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Alan Deere



Air Commodore

Alan Deere - Biography

I joined the Royal Air Force in 1937, and set sail from New Zealand for England. In October of that year, I commenced flying training on Tiger Moths.

I passed through my pilot training successfully and was posted to No. 6 Flying Training School at Netheravon, to commence training on service aircraft. Here I flew Hawker Harts and Hawker Furies, a single seater fighter still in service with front-line squadrons.

A joyful six months flying on Gladiators followed. During this time I became fully operational, but not quite without incident. In the early part of my Gladiator flying I experienced complete engine failure at a height of 2,000 feet and was forced to land in the nearest field. A frightening experience at such an early stage of flying, however I not only got away with it, but I received a pat on the back for my effort. A great boost to my ego.

I flew a Spitfire for the first time in March 1939. It was a thrill I shall never forget. I continued to fly Spitfires right throughout the war, during which time I flew most of the various marks. I think I can fairly claim that at the cessation of hostilities there was no more experienced pilot on this aircraft. The versatility and deceptive toughness of this great fighter made it, I believe without question, the outstanding fighter aircraft of World War II.

It has always been said by my contemporaries that I bore a charmed life, but if I had not had a Spitfire strapped to my bottom for the whole of my operational career, I doubt that I would have survived. Tough as it was the Spitfire could not be expected to survive the treatment to which I regularly subjected it.

It causes me some embarrassment therefore to record that we parted company on no less than nine occasions. The fact that I survived was thanks to a great deal of luck and the reliability of the Irvine parachute. Nevertheless, I can say, I think with justification and not a little pride, that as a partnership we accounted for 22 enemy aircraft destroyed with numerous others, either ‘probably destroyed’, or ‘damaged’.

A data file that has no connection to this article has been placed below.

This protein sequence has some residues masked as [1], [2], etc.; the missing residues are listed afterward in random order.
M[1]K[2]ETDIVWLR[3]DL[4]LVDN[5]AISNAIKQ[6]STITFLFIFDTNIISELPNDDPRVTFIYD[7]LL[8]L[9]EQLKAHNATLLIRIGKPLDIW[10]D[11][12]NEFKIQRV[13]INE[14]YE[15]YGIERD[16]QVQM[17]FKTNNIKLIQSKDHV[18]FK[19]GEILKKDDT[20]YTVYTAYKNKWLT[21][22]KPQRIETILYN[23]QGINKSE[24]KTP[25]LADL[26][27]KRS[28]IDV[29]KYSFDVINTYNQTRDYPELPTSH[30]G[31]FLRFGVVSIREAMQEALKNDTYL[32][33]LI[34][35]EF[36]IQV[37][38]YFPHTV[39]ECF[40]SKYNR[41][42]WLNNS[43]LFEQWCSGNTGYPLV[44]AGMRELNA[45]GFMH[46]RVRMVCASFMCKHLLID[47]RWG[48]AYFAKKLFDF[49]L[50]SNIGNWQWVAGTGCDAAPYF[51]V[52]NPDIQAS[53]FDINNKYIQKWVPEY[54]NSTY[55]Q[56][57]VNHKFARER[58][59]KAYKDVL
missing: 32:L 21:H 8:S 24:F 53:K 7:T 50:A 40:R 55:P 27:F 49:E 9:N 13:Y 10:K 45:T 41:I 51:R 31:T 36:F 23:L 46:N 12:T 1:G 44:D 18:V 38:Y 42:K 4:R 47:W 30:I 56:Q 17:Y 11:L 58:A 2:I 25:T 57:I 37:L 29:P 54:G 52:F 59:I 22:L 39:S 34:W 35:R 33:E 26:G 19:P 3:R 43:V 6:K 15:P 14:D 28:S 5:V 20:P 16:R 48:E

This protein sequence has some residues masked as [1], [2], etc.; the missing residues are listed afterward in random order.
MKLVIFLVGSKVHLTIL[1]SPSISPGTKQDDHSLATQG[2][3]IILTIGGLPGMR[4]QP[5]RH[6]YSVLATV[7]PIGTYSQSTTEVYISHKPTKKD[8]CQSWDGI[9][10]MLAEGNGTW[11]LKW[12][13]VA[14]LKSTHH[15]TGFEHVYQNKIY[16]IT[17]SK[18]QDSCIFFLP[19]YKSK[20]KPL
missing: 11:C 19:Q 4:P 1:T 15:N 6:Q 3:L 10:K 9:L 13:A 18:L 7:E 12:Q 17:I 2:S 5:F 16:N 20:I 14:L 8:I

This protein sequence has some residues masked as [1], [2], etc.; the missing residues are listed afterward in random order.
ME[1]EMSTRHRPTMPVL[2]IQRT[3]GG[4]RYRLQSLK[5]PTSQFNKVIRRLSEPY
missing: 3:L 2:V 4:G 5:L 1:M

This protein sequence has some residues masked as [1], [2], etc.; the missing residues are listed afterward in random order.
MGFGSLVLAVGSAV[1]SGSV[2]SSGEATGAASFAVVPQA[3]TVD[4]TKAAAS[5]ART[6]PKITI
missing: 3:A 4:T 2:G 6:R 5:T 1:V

The fact that I became WWII’s top-scoring fighter pilot from New Zealand means far less to me than the knowledge that the overall contribution made by fighter pilots from my country was disproportionately high considering the small population of our small islands in the South Pacific.

My fighting war finally came to an end when I flew my last operational sortie over the Normandy bridge-head on D-Day. It was for me a fitting finale and a good time to say farewell operationally, to my beloved Spitfire. We had done much together, and what better moment to see out our time together than the invasion of France which signified the beginning of the end of the Germans.

No 54 Squadron has a special significance for me. It was my first operational Squadron, to which I was posted in 1938. With it I flew Gladiators, and subsequently Spitfires-during the Battle of Britain. It was at this time that I first met “Sailor” Malan, who became a legend in the war, and to my way of thinking, the best fighter leader in World War II. “Sailor” and I became close friends during our time together at Hornchurch, and when in 1943 I assumed command of the Biggin Hill wing it was at “Sailor’s” request as Station Commander at the time.

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